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Cambridgeshire and Peterborough Combined Authority finance chief 'dismissed' after giving 'misleading' statements

Councillors have been left “gobsmacked” and “disturbed” after the authority’s chief financial officer was dismissed, making him the fourth to leave in 18 months.

Today (Friday, November 30), Karl Fenlon, the chief financial officer at the Cambridgeshire and Peterborough Combined Authority was officially “dismissed” from the organisation, making him the fourth chief financial officer to leave the authority since it was set up in 2017.

Mayor James Palmer (5147876)
Mayor James Palmer (5147876)

James Palmer, mayor of the Combined Authority, said Mr Fenlon had been dismissed after making “misleading” statements about the funding of major projects at the authority’s overview and scrutiny committee on Monday. Mr Fenlon had cast doubt over whether major projects could be achieved within the authority’s budget.

Mr Palmer said he had to “have faith” in his officers, and said this had not been the case with Mr Fenlon.

But members of the authority’s audit and accounts committee paid tribute to Mr Fenlon, saying they had found him to be a “professional” and “impressive officer” who was helping get the authority’s spending on track.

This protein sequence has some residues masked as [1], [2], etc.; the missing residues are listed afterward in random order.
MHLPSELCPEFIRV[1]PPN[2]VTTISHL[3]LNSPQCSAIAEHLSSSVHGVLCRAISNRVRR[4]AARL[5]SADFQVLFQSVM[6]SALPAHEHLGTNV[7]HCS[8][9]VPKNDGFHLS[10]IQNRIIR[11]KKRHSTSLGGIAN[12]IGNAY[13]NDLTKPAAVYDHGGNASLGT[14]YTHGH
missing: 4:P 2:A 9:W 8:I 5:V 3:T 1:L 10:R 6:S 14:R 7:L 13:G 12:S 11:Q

Cllr Nichola Harrison branded the situation “shambolic” and asked whether there was to be a pay-out for Mr Fenlon following his departure. Mr Palmer said he could not confirm whether any financial settlement had been awarded.

Lewis Herbert, Cambridge City Council leader and board member, called for an independent review into the governance of the authority.

Cllr Herbert said: “For the record, other board members again kept in the dark. And while we were surprised at our s151 officer’s public candour last Monday, several of us do not approve the sacking of a finance officer of the highest skill and integrity. We need an independent review.”

Cllr Richard Robertson said: “We are in the position where a chief financial officer is no longer with us. He had made some very critical comments and now he has been sacked and that is a very serious thing for us to accept. From an audit point of view, we have had an impressive and effective, professional officer, and he has been sacked. You can’t just sack a 151 officer like that. I am very concerned about that.”

Cllr Antony Mason said he was “gobsmacked” and “disturbed” when he heard the news of Mr Fenlon’s dismissal.

On Monday, Mr Palmer said he could “only apologise” for “underestimating” the cost of running the combined authority having said in campaign literature it could be done for £850,000 a year. After taking on extra responsibilities and staff from the LEP (local enterprise partnership), the running costs of the authority now stand at about £7.6million a year.

Mr Palmer said his focus was now on recruiting a permanent chief financial officer. He said he didn’t like relying on interim post-holders, and said the next step would be to begin recruiting to fill the position permanently.

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